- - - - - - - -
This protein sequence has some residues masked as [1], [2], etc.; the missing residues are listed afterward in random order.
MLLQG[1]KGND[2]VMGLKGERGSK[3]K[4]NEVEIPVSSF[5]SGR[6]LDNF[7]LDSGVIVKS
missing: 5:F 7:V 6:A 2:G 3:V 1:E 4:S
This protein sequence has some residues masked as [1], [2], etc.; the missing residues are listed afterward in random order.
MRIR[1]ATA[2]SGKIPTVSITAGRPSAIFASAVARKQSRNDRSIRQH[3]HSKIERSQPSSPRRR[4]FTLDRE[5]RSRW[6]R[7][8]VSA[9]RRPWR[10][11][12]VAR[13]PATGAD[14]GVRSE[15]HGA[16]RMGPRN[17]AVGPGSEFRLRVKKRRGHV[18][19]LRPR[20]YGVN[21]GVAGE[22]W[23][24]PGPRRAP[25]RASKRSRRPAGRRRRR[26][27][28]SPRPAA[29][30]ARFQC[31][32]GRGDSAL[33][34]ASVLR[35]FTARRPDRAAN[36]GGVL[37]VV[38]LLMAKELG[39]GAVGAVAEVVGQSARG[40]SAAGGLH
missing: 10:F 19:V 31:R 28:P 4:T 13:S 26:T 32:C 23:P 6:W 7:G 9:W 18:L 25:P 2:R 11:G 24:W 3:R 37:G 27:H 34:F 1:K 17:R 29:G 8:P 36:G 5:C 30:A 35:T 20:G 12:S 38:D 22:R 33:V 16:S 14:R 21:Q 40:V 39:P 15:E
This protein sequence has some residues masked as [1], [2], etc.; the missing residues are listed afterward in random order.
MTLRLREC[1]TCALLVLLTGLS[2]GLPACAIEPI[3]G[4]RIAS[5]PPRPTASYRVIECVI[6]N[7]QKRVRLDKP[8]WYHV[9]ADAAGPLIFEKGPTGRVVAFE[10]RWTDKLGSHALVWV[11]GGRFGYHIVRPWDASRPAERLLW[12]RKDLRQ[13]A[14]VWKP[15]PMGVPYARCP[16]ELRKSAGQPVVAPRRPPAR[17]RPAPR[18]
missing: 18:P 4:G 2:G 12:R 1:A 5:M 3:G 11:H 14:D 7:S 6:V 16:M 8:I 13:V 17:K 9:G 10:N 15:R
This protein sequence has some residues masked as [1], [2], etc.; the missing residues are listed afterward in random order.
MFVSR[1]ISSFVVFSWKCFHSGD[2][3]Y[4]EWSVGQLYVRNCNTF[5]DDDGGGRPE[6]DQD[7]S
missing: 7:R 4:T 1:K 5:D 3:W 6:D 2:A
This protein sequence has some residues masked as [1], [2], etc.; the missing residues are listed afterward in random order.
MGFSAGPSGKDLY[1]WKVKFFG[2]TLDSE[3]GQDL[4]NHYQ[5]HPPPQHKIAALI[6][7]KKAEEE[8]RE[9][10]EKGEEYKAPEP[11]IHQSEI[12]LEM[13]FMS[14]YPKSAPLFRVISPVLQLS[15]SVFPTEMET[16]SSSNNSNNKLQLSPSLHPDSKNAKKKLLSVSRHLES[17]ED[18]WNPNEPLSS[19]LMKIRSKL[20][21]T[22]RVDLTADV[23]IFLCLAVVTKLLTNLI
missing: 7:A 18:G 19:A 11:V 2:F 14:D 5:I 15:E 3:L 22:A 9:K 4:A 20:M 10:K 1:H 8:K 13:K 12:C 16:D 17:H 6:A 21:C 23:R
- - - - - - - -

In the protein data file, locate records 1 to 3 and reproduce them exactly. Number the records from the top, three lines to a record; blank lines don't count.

This protein sequence has some residues masked as [1], [2], etc.; the missing residues are listed afterward in random order.
MLLQG[1]KGND[2]VMGLKGERGSK[3]K[4]NEVEIPVSSF[5]SGR[6]LDNF[7]LDSGVIVKS
missing: 5:F 7:V 6:A 2:G 3:V 1:E 4:S
This protein sequence has some residues masked as [1], [2], etc.; the missing residues are listed afterward in random order.
MRIR[1]ATA[2]SGKIPTVSITAGRPSAIFASAVARKQSRNDRSIRQH[3]HSKIERSQPSSPRRR[4]FTLDRE[5]RSRW[6]R[7][8]VSA[9]RRPWR[10][11][12]VAR[13]PATGAD[14]GVRSE[15]HGA[16]RMGPRN[17]AVGPGSEFRLRVKKRRGHV[18][19]LRPR[20]YGVN[21]GVAGE[22]W[23][24]PGPRRAP[25]RASKRSRRPAGRRRRR[26][27][28]SPRPAA[29][30]ARFQC[31][32]GRGDSAL[33][34]ASVLR[35]FTARRPDRAAN[36]GGVL[37]VV[38]LLMAKELG[39]GAVGAVAEVVGQSARG[40]SAAGGLH
missing: 10:F 19:V 31:R 28:P 4:T 13:S 26:T 32:C 23:P 6:W 7:G 9:W 18:L 25:P 2:R 11:G 24:W 3:R 37:G 27:H 34:F 1:K 17:R 29:G 8:P 36:G 5:C 30:A 35:T 20:G 12:S 38:D 22:R 33:V 16:S 14:R 21:Q 40:V 39:P 15:E
This protein sequence has some residues masked as [1], [2], etc.; the missing residues are listed afterward in random order.
MTLRLREC[1]TCALLVLLTGLS[2]GLPACAIEPI[3]G[4]RIAS[5]PPRPTASYRVIECVI[6]N[7]QKRVRLDKP[8]WYHV[9]ADAAGPLIFEKGPTGRVVAFE[10]RWTDKLGSHALVWV[11]GGRFGYHIVRPWDASRPAERLLW[12]RKDLRQ[13]A[14]VWKP[15]PMGVPYARCP[16]ELRKSAGQPVVAPRRPPAR[17]RPAPR[18]
missing: 18:P 4:G 2:G 12:R 1:A 5:M 3:G 11:H 14:D 7:S 6:V 16:M 8:I 13:V 17:K 9:G 10:N 15:R